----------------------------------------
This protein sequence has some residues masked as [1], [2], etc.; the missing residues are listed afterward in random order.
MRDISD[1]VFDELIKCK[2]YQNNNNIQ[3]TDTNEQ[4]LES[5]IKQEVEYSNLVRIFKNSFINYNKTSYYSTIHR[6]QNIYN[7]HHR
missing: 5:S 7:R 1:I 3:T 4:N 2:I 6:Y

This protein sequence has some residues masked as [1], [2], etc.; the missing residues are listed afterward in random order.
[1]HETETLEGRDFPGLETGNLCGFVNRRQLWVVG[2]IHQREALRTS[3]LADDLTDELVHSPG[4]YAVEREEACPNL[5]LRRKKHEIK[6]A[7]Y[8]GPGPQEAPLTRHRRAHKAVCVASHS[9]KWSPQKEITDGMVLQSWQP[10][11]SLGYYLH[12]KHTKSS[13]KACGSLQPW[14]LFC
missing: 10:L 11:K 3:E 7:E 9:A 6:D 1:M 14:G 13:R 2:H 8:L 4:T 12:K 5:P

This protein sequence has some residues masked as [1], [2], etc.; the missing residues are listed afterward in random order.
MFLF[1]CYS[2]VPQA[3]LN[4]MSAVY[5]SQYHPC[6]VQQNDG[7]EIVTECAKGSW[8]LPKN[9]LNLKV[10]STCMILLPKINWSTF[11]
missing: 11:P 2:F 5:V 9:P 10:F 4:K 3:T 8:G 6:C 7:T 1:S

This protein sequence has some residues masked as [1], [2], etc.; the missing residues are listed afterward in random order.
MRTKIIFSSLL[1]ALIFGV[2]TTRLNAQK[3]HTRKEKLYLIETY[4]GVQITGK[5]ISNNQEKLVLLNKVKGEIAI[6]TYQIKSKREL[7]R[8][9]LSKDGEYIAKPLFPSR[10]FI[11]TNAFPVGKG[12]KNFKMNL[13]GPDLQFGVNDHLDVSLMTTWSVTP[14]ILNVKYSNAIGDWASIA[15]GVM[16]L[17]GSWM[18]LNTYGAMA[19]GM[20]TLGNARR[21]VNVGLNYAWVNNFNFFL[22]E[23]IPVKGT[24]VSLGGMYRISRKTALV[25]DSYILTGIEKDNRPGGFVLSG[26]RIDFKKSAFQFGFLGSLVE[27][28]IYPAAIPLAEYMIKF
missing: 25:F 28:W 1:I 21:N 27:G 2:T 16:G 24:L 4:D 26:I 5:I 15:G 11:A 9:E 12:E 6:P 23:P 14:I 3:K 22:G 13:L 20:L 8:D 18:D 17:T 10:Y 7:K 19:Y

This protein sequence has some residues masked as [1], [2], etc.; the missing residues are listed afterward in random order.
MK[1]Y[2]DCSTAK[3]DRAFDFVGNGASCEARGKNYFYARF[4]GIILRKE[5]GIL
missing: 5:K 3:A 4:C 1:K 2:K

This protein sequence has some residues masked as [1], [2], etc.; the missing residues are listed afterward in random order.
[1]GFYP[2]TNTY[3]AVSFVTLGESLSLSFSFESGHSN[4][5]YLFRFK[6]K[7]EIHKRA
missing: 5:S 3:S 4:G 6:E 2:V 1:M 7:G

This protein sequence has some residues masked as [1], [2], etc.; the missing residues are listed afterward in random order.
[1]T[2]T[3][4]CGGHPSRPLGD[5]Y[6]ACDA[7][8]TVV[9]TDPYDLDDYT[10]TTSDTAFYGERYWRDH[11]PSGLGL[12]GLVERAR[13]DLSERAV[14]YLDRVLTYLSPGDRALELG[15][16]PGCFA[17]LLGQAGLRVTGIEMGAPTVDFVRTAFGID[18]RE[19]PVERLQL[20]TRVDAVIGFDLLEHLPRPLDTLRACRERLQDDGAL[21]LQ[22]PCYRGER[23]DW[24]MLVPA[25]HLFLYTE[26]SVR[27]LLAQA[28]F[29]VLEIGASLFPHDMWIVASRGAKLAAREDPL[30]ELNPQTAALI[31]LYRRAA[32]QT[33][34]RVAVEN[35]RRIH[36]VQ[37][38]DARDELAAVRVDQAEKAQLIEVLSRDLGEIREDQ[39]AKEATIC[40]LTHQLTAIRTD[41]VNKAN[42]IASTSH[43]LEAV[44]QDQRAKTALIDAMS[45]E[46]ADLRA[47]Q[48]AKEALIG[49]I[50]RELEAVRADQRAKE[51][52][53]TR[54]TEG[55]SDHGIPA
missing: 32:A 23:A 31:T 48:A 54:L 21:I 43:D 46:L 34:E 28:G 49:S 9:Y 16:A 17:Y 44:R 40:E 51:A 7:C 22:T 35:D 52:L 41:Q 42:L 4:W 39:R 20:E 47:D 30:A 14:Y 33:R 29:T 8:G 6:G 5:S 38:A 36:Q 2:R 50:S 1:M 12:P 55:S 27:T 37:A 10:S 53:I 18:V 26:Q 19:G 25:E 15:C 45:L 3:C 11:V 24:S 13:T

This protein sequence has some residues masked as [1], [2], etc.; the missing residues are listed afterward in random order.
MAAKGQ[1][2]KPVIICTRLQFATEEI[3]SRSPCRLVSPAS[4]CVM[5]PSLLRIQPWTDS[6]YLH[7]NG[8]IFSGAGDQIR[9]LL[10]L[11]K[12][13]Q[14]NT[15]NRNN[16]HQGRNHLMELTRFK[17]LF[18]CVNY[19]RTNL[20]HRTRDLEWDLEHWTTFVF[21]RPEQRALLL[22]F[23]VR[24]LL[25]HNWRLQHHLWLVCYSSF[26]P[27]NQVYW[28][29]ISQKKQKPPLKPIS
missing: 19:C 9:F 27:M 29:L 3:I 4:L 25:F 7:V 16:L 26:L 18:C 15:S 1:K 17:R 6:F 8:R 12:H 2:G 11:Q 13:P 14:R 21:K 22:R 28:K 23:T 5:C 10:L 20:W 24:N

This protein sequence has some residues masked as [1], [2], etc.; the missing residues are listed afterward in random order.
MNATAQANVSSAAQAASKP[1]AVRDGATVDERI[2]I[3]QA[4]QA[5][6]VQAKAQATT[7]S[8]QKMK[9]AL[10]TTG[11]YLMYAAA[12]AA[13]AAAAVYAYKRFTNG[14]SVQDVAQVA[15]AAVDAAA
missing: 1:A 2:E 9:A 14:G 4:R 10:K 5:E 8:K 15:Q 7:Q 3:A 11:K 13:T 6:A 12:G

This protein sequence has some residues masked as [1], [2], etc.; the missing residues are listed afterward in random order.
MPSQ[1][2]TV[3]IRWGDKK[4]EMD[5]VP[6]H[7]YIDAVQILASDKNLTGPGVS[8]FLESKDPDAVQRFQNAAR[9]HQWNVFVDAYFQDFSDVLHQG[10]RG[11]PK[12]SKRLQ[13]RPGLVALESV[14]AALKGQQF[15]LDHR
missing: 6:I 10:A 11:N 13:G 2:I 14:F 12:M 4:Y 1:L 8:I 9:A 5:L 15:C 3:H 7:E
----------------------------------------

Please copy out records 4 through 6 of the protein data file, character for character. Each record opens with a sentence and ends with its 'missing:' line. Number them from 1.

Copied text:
This protein sequence has some residues masked as [1], [2], etc.; the missing residues are listed afterward in random order.
MRTKIIFSSLL[1]ALIFGV[2]TTRLNAQK[3]HTRKEKLYLIETY[4]GVQITGK[5]ISNNQEKLVLLNKVKGEIAI[6]TYQIKSKREL[7]R[8][9]LSKDGEYIAKPLFPSR[10]FI[11]TNAFPVGKG[12]KNFKMNL[13]GPDLQFGVNDHLDVSLMTTWSVTP[14]ILNVKYSNAIGDWASIA[15]GVM[16]L[17]GSWM[18]LNTYGAMA[19]GM[20]TLGNARR[21]VNVGLNYAWVNNFNFFL[22]E[23]IPVKGT[24]VSLGGMYRISRKTALV[25]DSYILTGIEKDNRPGGFVLSG[26]RIDFKKSAFQFGFLGSLVE[27][28]IYPAAIPLAEYMIKF
missing: 25:F 28:W 1:I 21:N 27:G 2:T 16:G 24:L 4:D 26:I 5:I 15:G 11:A 9:E 12:E 6:P 23:P 14:I 3:K 22:G 13:L 20:L 8:D 18:D 17:T 10:Y 7:K 19:Y

This protein sequence has some residues masked as [1], [2], etc.; the missing residues are listed afterward in random order.
MK[1]Y[2]DCSTAK[3]DRAFDFVGNGASCEARGKNYFYARF[4]GIILRKE[5]GIL
missing: 5:K 3:A 4:C 1:K 2:K

This protein sequence has some residues masked as [1], [2], etc.; the missing residues are listed afterward in random order.
[1]GFYP[2]TNTY[3]AVSFVTLGESLSLSFSFESGHSN[4][5]YLFRFK[6]K[7]EIHKRA
missing: 5:S 3:S 4:G 6:E 2:V 1:M 7:G